“Truth Tellers in Bradwardine's Theory of Truth,” pages 143-154 in Modern Views of Medieval Logic, edited by Christoph Kann, Benedikt Loewe, Christian Rode and Sara L. Uckelman, Recherches de Théologie et Philosophie Médiévales—Bibliotheca. Peeters Publishers, 2018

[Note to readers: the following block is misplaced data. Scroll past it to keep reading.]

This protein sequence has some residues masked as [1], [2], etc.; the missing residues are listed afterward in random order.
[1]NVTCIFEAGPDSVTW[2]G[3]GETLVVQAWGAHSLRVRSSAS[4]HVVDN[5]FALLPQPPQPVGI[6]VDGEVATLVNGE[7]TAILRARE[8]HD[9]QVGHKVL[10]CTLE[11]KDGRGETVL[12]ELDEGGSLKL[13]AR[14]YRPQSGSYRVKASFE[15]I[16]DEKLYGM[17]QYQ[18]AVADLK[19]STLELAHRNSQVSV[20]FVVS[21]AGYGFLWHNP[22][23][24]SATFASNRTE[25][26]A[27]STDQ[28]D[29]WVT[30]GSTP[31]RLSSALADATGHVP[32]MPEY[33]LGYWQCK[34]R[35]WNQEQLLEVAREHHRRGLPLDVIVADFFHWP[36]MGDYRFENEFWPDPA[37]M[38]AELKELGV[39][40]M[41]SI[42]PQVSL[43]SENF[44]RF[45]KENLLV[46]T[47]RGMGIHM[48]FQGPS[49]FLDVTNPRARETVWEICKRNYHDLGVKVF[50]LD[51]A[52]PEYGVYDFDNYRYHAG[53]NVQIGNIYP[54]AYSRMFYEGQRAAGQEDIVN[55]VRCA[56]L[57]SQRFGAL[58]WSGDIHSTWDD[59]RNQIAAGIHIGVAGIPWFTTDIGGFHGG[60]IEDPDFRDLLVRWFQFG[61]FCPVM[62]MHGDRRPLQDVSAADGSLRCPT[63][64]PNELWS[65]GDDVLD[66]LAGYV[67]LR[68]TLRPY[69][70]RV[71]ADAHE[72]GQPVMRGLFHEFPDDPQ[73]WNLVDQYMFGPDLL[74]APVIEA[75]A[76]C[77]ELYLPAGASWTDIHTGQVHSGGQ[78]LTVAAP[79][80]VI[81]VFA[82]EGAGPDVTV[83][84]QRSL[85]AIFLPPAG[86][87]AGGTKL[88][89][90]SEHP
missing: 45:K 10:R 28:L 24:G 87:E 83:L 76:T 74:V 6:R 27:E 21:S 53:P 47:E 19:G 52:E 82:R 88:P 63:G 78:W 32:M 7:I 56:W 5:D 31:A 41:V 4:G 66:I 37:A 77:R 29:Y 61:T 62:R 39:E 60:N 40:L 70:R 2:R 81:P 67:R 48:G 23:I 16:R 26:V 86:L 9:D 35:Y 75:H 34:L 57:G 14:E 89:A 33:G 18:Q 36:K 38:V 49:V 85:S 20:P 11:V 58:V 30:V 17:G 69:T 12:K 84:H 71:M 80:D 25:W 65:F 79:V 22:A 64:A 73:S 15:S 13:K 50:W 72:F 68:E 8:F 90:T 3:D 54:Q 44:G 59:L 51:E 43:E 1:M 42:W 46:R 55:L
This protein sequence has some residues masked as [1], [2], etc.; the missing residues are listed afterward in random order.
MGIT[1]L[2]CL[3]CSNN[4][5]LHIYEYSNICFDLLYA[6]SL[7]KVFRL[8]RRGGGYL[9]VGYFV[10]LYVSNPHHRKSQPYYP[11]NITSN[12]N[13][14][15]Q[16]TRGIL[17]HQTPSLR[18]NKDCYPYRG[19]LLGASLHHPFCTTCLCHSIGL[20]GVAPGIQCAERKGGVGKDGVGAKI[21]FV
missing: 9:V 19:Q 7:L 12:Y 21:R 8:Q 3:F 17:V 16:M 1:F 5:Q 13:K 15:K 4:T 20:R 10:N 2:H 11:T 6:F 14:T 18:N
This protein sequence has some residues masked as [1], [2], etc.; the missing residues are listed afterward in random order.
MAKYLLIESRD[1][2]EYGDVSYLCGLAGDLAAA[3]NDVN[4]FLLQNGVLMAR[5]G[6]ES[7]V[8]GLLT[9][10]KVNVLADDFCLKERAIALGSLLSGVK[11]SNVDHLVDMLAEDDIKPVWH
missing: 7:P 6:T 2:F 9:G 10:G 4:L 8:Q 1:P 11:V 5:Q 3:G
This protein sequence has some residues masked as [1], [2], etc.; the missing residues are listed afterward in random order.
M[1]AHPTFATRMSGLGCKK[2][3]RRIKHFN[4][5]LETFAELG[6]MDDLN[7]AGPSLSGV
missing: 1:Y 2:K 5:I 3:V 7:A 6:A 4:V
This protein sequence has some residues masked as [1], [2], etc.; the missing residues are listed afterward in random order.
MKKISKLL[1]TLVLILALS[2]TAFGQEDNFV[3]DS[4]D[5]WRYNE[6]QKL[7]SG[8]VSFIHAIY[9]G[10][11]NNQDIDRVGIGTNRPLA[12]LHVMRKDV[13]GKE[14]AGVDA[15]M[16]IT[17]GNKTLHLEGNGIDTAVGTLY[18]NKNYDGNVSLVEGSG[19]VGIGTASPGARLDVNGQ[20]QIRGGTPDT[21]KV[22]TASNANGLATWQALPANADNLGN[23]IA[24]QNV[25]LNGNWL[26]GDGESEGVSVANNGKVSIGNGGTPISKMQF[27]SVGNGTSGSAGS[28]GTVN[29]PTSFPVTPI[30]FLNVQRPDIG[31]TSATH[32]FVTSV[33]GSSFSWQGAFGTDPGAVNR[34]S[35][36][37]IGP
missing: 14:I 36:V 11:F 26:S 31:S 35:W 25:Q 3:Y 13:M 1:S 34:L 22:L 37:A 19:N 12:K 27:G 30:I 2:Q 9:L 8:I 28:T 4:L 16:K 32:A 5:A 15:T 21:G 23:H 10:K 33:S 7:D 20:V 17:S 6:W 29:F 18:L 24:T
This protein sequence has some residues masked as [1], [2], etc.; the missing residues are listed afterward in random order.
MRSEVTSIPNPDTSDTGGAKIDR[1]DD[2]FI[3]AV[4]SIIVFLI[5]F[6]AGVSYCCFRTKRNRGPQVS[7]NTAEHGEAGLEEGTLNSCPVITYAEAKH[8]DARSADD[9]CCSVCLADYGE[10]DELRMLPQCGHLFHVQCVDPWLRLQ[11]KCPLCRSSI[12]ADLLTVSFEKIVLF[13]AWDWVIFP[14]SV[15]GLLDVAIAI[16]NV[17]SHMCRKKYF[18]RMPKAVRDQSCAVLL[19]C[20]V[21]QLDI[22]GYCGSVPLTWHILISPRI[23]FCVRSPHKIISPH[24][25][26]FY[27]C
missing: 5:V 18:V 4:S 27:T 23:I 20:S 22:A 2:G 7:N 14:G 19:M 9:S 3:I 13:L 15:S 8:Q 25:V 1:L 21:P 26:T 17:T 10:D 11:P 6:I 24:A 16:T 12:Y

Stephen Read’s work on Bradwardine’s theory of truth is some of the most exciting work on truth and insolubilia in recent years. Read brings together modern tools of formal logic and Bradwardine’s theory of signification to show that medieval distinctions can give great insight into the behaviour of semantic concepts such as truth. In a number of papers, I have developed a model theory for Bradwardine’s account of truth. This model theory has distinctive features: it serves up models in which every declarative object (any object signifying anything) signifies its own truth. This leads to a puzzle: there are good arguments to the effect that if anything is a truth-teller, it is false. This is a puzzle. What distinguishes paradoxical truth-tellers from benign truth tellers? It is my task in this paper to explain this distinction, and to clarify the behaviour of truth-tellers, given Bradwardine’s account of signification.